This past year the company was sold again. After the sale it was found that this fellow had been stealing from the company since he started – enough for the new company to need to put it into bankruptcy. All the employees laid off. Panic among owners of the RVs. We are off of the warranty, those on warranty would have none. If you wanted to sell yours – this was hanging over the sale. Most of the parts are general RV parts, but some – including outside decorative/protective compartment doors, the plugs in the water filling holes, the electronic information panel to check on water and battery levels, etc. are proprietary to the company. If the company goes out of business and one’s outside storage compartment door breaks – try to find someone to duplicate it for you. I told Robert that the company itself was a good company and while its reputation is not what was it was before the yahoo got his hands on it, it still was making a good product and someone would buy it at a big discount. Supposedly they are now in negotiations for same.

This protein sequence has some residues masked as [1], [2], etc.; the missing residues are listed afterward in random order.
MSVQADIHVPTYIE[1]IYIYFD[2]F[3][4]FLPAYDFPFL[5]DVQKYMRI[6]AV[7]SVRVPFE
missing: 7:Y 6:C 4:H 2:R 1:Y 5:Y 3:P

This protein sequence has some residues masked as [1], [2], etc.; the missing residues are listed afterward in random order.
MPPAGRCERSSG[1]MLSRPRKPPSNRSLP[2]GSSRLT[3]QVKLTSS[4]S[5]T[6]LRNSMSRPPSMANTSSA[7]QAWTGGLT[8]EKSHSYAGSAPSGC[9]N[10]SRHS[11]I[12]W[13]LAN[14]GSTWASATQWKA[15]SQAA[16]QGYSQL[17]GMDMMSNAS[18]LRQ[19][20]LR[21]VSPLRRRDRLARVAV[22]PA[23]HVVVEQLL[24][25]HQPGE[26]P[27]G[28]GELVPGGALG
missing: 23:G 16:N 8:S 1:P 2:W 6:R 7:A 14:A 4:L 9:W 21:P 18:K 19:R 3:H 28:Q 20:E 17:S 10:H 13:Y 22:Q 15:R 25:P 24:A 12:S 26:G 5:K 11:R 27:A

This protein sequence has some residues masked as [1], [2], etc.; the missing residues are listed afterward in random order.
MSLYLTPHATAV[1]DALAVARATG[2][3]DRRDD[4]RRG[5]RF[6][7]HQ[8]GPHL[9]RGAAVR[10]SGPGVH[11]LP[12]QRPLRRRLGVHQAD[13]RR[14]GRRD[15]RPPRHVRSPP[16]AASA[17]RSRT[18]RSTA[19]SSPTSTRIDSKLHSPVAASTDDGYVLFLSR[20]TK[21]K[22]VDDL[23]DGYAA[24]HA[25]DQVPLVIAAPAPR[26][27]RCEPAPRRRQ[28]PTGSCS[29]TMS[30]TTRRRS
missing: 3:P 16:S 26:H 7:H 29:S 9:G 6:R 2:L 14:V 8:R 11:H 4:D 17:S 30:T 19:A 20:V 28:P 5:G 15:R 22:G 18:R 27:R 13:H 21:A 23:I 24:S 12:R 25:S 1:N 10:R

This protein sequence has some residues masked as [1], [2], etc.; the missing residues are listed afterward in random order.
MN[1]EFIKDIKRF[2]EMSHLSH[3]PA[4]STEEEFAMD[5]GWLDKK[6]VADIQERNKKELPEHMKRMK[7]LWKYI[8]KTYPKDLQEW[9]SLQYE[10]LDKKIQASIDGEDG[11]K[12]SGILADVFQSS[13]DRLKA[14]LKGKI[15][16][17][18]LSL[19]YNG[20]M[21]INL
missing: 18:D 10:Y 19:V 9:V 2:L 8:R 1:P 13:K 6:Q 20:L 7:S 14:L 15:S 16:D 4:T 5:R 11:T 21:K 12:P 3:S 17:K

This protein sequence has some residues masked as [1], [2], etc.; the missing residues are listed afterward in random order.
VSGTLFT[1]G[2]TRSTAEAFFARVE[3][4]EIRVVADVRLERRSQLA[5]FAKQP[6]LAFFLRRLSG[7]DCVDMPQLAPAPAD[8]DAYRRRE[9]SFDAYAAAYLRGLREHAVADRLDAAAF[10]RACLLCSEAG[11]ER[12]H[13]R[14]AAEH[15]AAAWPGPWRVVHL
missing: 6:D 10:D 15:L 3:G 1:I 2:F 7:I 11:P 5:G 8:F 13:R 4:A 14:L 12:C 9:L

So the fellow with his hand in the safe (or more likely juggling the books as it is not a cash business) certainly affected the value of the company.

Add a Comment

Fill in your details below or click an icon to log in:

WordPress.com Logo

You are commenting using your WordPress.com account. Log Out /  Change )

Twitter picture

You are commenting using your Twitter account. Log Out /  Change )

Facebook photo

You are commenting using your Facebook account. Log Out /  Change )

Connecting to %s

This site uses Akismet to reduce spam. Learn how your comment data is processed.